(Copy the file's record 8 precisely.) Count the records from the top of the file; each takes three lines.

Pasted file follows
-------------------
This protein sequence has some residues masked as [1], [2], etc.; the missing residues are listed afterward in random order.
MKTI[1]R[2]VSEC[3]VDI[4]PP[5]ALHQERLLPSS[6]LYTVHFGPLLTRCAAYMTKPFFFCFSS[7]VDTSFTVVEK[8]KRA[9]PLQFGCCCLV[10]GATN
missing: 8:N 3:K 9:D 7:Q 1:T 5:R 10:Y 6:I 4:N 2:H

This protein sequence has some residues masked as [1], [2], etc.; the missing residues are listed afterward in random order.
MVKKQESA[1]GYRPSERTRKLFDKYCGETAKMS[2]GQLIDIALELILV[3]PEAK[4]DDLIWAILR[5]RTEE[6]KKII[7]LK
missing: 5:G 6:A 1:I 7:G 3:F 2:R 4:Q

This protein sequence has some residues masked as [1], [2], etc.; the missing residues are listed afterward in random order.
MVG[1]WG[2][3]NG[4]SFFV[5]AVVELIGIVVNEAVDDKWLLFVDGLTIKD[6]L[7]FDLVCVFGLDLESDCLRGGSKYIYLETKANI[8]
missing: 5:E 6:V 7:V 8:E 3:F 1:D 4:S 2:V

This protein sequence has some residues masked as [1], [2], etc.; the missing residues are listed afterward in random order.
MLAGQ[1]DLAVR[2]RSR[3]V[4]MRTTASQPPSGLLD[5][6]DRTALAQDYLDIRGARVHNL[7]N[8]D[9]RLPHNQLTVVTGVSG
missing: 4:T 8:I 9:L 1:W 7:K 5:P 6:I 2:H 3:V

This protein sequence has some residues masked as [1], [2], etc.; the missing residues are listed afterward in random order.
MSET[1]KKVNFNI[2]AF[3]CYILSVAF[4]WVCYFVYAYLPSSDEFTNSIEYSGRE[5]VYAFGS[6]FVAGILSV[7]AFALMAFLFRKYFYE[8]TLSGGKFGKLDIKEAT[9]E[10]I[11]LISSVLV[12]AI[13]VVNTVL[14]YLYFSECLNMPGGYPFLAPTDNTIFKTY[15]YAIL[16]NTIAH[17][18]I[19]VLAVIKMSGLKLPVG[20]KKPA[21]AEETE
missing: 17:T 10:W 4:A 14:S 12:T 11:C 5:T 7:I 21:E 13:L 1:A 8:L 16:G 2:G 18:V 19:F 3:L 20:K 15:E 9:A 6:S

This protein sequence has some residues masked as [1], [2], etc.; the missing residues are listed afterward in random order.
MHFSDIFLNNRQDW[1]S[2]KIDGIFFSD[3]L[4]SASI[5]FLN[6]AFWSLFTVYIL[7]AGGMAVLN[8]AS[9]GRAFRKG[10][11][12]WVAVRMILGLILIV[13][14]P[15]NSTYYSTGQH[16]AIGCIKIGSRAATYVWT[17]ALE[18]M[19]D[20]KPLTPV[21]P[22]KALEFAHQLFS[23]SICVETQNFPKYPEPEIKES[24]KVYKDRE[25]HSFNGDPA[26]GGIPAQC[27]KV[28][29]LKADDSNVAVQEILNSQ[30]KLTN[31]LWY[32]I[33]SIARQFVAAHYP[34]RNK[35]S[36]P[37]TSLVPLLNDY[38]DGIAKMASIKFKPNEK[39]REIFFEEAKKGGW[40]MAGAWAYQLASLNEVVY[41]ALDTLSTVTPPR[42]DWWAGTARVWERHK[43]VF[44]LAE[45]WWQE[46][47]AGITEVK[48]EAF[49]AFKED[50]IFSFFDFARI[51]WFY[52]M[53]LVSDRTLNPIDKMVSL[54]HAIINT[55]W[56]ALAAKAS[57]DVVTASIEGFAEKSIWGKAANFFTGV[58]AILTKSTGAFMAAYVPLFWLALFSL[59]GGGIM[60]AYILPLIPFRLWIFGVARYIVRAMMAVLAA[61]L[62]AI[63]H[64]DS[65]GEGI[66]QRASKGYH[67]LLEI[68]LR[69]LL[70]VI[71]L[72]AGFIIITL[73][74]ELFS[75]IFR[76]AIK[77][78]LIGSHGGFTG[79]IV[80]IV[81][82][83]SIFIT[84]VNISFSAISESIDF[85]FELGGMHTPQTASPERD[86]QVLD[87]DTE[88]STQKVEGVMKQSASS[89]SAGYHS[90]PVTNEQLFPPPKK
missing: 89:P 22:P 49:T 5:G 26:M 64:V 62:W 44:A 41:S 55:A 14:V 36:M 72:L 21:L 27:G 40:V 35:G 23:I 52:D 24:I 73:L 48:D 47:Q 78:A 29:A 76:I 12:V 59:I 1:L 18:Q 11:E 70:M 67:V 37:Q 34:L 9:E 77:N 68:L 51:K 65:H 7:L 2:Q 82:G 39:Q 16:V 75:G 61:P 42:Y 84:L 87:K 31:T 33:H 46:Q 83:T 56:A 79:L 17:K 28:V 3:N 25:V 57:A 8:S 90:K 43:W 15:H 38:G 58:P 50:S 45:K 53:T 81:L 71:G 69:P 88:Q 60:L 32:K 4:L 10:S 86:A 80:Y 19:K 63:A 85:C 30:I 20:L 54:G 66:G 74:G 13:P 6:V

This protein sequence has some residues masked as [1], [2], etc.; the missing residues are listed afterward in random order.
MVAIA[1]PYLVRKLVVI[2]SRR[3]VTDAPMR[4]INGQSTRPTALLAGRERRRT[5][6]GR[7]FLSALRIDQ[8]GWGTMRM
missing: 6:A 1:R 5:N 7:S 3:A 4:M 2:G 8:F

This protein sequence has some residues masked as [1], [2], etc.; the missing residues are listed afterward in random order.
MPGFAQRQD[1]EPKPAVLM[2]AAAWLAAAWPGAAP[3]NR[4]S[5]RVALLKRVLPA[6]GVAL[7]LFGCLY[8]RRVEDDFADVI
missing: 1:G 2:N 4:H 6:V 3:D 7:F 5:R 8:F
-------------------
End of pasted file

This protein sequence has some residues masked as [1], [2], etc.; the missing residues are listed afterward in random order.
MPGFAQRQD[1]EPKPAVLM[2]AAAWLAAAWPGAAP[3]NR[4]S[5]RVALLKRVLPA[6]GVAL[7]LFGCLY[8]RRVEDDFADVI
missing: 1:G 2:N 4:H 6:V 3:D 7:F 5:R 8:F